Ideally, the present invention is tailored to the particular use-case. Preferably, the invention implements provisions for ‘opting out’ of the hold conditions, to handle cases such as when although a linear speed of the user might otherwise indicate that they are driving, they are in fact merely a passenger in a car being driven by someone else.

Additionally, the behavior can be triggered using server based location based services to detect position and velocity, rather than a location aware application executed on a mobile-device. In this case, a sub-set of the subscriber opt-out capability may be made available to the user.

The invention is generally applicable to many forms of deliveries to mobile-devices, such as SMS, Email, video, pictures, etc., with appropriate differences in their implementations. The term ‘content messages’ as used throughout this application is intended to cover each of these different types of delivery.

The inventive embodiments may take one of several forms, supporting different use cases. Three named cases or embodiments are provided to provide substantive examples for the descriptions which follow: (1) Distracted-Driver (Permissive); (2) Distracted-Driver (Alerting); and (3) Distracted-Driver (Restrictive).

Distracted-Driver (Permissive)—this covers a case where an older (non-teen) driver wants the convenience of putting messages on-hold, but also to be able to take the system off of hold (temporarily opt-out), while travelling as a passenger, or on public transportation. In this case, the ‘opt-out’ to take messages off of hold works on ‘the honor system’—the subscriber makes a choice.

Distracted-Driver (Alerting)—this covers a case where a younger driver has rules imposes by parents, which require putting messages on hold, but is able to take the system off of hold, while travelling as a passenger, or on public transportation, but when doing so the action sends an alert (such as an SMS message) to a designated device (e.g. a parents phone). In this case, the ‘opt-out’ to take messages off hold works with the model ‘trust but verify.’ The subscriber makes a choice, but is aware that the parents may review that choice.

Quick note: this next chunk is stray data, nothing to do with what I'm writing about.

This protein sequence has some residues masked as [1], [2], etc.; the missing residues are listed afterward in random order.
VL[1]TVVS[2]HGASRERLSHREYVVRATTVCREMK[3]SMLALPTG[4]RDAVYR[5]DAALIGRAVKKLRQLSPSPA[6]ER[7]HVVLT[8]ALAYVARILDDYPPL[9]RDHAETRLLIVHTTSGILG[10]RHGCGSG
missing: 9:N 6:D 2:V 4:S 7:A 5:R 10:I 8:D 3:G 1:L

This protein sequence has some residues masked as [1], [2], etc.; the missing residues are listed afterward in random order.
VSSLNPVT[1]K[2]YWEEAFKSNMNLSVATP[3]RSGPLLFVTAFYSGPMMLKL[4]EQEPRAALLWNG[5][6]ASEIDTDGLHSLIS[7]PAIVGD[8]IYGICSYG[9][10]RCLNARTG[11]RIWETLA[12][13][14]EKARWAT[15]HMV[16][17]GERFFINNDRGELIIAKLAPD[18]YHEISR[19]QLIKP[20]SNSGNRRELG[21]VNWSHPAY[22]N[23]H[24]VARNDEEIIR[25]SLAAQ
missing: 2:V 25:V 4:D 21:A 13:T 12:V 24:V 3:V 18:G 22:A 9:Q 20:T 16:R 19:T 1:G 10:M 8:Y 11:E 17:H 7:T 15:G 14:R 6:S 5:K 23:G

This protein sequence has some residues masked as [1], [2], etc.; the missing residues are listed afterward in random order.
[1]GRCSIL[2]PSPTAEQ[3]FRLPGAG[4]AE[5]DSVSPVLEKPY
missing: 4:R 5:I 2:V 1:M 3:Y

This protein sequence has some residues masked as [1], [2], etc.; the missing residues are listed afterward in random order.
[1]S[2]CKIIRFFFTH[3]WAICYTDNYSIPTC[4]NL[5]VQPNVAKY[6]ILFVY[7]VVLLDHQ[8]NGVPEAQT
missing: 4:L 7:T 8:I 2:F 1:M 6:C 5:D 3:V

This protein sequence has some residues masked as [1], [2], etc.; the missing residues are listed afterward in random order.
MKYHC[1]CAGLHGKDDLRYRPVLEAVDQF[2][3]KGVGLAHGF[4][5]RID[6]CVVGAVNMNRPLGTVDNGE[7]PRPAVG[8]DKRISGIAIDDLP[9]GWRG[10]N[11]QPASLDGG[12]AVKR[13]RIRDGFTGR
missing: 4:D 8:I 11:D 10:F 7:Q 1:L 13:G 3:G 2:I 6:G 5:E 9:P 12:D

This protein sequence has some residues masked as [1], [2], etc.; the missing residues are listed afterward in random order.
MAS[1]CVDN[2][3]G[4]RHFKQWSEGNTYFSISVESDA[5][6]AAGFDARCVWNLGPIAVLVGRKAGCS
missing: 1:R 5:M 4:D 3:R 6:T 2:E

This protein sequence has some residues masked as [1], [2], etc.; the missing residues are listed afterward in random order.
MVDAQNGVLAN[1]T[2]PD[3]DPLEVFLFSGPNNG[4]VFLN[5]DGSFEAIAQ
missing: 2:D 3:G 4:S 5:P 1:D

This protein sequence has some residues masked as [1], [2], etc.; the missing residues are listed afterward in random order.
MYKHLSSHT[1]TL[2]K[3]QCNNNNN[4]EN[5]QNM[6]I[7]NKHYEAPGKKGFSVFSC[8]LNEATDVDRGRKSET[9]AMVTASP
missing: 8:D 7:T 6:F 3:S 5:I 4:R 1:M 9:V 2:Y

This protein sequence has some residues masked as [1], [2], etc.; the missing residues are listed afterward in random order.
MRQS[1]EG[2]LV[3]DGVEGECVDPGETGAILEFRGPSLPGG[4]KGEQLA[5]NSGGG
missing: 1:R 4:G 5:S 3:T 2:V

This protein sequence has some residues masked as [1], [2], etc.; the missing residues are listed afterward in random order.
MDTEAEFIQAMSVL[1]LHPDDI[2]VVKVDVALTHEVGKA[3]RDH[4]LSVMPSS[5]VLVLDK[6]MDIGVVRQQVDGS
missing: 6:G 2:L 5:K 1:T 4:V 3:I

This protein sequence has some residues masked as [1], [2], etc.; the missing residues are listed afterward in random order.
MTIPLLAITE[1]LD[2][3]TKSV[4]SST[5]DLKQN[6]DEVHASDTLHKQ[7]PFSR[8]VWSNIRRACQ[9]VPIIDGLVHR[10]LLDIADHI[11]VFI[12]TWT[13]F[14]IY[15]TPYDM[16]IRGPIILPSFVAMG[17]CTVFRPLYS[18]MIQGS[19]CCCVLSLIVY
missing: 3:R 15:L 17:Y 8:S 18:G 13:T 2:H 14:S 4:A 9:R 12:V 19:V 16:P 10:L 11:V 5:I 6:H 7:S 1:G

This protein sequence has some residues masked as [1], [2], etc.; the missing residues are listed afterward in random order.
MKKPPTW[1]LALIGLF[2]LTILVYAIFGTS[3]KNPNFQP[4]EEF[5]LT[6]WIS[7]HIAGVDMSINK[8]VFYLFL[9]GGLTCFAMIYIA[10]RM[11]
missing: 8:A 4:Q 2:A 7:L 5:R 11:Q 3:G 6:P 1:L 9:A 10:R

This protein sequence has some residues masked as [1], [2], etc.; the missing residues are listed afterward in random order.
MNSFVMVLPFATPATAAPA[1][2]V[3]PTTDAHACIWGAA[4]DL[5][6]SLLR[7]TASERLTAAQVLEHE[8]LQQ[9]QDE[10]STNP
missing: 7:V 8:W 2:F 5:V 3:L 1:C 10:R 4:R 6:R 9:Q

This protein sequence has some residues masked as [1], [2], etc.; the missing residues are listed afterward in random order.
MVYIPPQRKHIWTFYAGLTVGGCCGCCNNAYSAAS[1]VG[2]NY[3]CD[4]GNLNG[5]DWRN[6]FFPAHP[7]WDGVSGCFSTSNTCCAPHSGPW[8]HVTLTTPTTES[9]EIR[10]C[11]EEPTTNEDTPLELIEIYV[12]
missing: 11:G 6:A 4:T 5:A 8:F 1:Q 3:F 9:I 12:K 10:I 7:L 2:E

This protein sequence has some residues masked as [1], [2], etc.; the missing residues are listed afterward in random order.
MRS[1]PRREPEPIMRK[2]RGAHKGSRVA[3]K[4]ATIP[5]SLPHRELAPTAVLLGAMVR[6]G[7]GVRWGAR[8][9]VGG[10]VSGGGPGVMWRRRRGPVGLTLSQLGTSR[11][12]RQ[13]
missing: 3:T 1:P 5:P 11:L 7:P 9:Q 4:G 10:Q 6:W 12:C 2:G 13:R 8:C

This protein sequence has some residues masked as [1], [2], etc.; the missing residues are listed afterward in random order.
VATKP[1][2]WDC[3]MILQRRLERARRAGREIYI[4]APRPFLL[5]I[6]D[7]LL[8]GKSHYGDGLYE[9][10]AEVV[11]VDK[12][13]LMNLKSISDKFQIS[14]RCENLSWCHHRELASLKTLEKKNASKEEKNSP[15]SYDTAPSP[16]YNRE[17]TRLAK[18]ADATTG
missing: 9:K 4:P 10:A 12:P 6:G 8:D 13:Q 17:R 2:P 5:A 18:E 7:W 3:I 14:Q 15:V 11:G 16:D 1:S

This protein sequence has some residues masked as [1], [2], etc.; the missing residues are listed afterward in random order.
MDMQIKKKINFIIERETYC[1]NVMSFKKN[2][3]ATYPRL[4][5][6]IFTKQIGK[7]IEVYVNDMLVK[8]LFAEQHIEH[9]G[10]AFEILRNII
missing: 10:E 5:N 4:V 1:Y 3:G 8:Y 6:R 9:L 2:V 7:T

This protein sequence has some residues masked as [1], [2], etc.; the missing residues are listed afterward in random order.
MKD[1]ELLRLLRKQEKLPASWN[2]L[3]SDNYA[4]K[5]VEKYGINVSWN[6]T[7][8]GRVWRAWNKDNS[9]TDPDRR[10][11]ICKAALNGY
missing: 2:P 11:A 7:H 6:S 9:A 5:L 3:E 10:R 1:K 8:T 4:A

Distracted-Driver (Restrictive)—this covers a case where a younger driver has rules imposes by parents, which require putting messages on hold, but is able to take the system off of hold, while travelling as a passenger, or on public transportation, but when doing so the action sends a request message (such as an SMS message) to a designated control device (e.g. a parents phone), which then needs to authorize the change. In this case, the ‘opt-out’ to take messages off hold works with the model ‘strict control.’ The subscriber makes a request, but the parents make the choice.

Additionally, for example, the latter two cases may also be applied to ‘Distracted-Student’, whereby the restrictions are imposed based on location/area (also known as geo-fencing), rather than velocity. Other similar extensions could be applied to the rules, but for the purpose of describing the invention, and its application, the three named-examples above suffice.

FIG. 1 illustrates a system 100 for implementing hold restrictions, in accordance with the principles of the present invention.